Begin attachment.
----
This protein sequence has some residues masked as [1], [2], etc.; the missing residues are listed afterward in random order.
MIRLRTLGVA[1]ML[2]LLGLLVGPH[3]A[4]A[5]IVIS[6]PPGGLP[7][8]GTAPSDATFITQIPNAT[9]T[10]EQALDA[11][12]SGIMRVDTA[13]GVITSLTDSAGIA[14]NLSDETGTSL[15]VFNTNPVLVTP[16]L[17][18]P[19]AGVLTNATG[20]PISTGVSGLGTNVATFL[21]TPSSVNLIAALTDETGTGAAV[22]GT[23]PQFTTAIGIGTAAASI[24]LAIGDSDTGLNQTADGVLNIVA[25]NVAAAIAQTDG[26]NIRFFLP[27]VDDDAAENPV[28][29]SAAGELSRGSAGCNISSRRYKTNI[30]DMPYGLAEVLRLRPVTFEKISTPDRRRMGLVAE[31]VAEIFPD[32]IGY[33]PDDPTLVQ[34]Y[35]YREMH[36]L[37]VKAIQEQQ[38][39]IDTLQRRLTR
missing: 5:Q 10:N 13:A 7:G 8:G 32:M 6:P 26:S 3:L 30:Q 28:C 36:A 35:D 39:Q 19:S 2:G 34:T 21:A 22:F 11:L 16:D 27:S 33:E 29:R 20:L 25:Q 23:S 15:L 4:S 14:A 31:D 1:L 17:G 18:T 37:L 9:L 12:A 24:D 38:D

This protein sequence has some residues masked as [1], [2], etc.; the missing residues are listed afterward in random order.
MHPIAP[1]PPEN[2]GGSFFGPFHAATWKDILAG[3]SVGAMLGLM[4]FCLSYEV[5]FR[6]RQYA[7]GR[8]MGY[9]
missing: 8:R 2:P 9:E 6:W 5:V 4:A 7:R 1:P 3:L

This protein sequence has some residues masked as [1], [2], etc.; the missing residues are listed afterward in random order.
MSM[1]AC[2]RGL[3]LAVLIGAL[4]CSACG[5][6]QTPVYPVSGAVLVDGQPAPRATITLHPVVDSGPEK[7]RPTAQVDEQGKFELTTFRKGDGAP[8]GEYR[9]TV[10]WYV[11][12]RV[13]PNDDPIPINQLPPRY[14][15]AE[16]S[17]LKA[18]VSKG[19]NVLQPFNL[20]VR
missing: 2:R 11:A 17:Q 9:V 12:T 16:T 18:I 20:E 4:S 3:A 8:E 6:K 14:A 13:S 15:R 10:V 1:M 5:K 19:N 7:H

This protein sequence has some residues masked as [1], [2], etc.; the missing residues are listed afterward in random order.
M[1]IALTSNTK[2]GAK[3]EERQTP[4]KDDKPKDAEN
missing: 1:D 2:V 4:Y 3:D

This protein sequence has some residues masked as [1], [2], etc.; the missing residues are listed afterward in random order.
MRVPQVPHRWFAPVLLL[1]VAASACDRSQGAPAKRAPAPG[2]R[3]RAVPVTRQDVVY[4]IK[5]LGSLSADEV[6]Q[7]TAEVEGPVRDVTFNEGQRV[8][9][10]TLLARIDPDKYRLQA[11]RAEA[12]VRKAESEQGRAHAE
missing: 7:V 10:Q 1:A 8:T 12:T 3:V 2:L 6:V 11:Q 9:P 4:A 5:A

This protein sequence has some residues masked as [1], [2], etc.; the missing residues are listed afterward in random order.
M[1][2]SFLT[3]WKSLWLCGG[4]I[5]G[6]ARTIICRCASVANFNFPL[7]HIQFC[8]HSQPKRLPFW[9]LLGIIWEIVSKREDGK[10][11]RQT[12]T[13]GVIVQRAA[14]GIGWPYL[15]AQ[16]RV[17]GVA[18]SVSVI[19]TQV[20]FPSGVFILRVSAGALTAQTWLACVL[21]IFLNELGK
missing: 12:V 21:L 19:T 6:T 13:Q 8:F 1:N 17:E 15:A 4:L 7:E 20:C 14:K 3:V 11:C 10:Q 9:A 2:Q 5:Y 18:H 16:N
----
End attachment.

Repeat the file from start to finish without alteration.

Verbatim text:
This protein sequence has some residues masked as [1], [2], etc.; the missing residues are listed afterward in random order.
MIRLRTLGVA[1]ML[2]LLGLLVGPH[3]A[4]A[5]IVIS[6]PPGGLP[7][8]GTAPSDATFITQIPNAT[9]T[10]EQALDA[11][12]SGIMRVDTA[13]GVITSLTDSAGIA[14]NLSDETGTSL[15]VFNTNPVLVTP[16]L[17][18]P[19]AGVLTNATG[20]PISTGVSGLGTNVATFL[21]TPSSVNLIAALTDETGTGAAV[22]GT[23]PQFTTAIGIGTAAASI[24]LAIGDSDTGLNQTADGVLNIVA[25]NVAAAIAQTDG[26]NIRFFLP[27]VDDDAAENPV[28][29]SAAGELSRGSAGCNISSRRYKTNI[30]DMPYGLAEVLRLRPVTFEKISTPDRRRMGLVAE[31]VAEIFPD[32]IGY[33]PDDPTLVQ[34]Y[35]YREMH[36]L[37]VKAIQEQQ[38][39]IDTLQRRLTR
missing: 5:Q 10:N 13:A 7:G 8:G 32:M 6:P 26:S 3:L 30:Q 28:C 36:A 35:D 39:Q 19:S 2:G 34:T 21:A 22:F 11:L 16:D 27:S 33:E 29:R 20:L 25:Q 23:S 15:L 4:S 14:A 31:D 1:L 17:G 18:T 37:L 9:L 12:A 24:D 38:D

This protein sequence has some residues masked as [1], [2], etc.; the missing residues are listed afterward in random order.
MHPIAP[1]PPEN[2]GGSFFGPFHAATWKDILAG[3]SVGAMLGLM[4]FCLSYEV[5]FR[6]RQYA[7]GR[8]MGY[9]
missing: 8:R 2:P 9:E 6:W 5:V 4:A 7:R 1:P 3:L

This protein sequence has some residues masked as [1], [2], etc.; the missing residues are listed afterward in random order.
MSM[1]AC[2]RGL[3]LAVLIGAL[4]CSACG[5][6]QTPVYPVSGAVLVDGQPAPRATITLHPVVDSGPEK[7]RPTAQVDEQGKFELTTFRKGDGAP[8]GEYR[9]TV[10]WYV[11][12]RV[13]PNDDPIPINQLPPRY[14][15]AE[16]S[17]LKA[18]VSKG[19]NVLQPFNL[20]VR
missing: 2:R 11:A 17:Q 9:V 12:T 16:T 18:I 20:E 4:S 3:A 8:E 6:K 14:A 13:S 15:R 10:V 1:M 5:K 19:N 7:H

This protein sequence has some residues masked as [1], [2], etc.; the missing residues are listed afterward in random order.
M[1]IALTSNTK[2]GAK[3]EERQTP[4]KDDKPKDAEN
missing: 1:D 2:V 4:Y 3:D

This protein sequence has some residues masked as [1], [2], etc.; the missing residues are listed afterward in random order.
MRVPQVPHRWFAPVLLL[1]VAASACDRSQGAPAKRAPAPG[2]R[3]RAVPVTRQDVVY[4]IK[5]LGSLSADEV[6]Q[7]TAEVEGPVRDVTFNEGQRV[8][9][10]TLLARIDPDKYRLQA[11]RAEA[12]VRKAESEQGRAHAE
missing: 7:V 10:Q 1:A 8:T 12:T 3:V 2:L 6:V 11:Q 9:P 4:A 5:A

This protein sequence has some residues masked as [1], [2], etc.; the missing residues are listed afterward in random order.
M[1][2]SFLT[3]WKSLWLCGG[4]I[5]G[6]ARTIICRCASVANFNFPL[7]HIQFC[8]HSQPKRLPFW[9]LLGIIWEIVSKREDGK[10][11]RQT[12]T[13]GVIVQRAA[14]GIGWPYL[15]AQ[16]RV[17]GVA[18]SVSVI[19]TQV[20]FPSGVFILRVSAGALTAQTWLACVL[21]IFLNELGK
missing: 12:V 21:L 19:T 6:T 13:Q 8:F 1:N 17:E 15:A 4:L 7:E 20:C 14:K 3:V 11:C 10:Q 9:A 2:Q 5:Y 18:H 16:N